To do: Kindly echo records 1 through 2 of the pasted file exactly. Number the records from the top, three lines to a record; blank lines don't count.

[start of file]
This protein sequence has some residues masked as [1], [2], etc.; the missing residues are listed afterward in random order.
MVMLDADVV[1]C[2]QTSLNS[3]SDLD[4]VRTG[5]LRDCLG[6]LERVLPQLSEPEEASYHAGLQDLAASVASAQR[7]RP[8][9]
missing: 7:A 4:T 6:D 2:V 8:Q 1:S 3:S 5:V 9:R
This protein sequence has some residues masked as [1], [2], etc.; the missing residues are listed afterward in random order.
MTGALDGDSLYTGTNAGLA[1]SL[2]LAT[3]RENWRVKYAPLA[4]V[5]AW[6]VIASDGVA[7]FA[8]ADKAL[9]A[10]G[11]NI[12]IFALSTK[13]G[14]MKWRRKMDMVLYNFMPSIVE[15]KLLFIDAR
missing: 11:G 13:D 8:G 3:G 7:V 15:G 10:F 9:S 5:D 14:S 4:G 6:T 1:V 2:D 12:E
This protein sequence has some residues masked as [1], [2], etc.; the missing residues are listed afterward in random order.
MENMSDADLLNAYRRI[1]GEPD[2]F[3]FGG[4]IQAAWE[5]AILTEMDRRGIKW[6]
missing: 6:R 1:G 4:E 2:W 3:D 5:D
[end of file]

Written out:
This protein sequence has some residues masked as [1], [2], etc.; the missing residues are listed afterward in random order.
MVMLDADVV[1]C[2]QTSLNS[3]SDLD[4]VRTG[5]LRDCLG[6]LERVLPQLSEPEEASYHAGLQDLAASVASAQR[7]RP[8][9]
missing: 7:A 4:T 6:D 2:V 8:Q 1:S 3:S 5:V 9:R
This protein sequence has some residues masked as [1], [2], etc.; the missing residues are listed afterward in random order.
MTGALDGDSLYTGTNAGLA[1]SL[2]LAT[3]RENWRVKYAPLA[4]V[5]AW[6]VIASDGVA[7]FA[8]ADKAL[9]A[10]G[11]NI[12]IFALSTK[13]G[14]MKWRRKMDMVLYNFMPSIVE[15]KLLFIDAR
missing: 11:G 13:D 8:G 3:G 7:V 15:G 10:F 9:S 5:D 14:S 4:G 6:T 1:V 2:D 12:E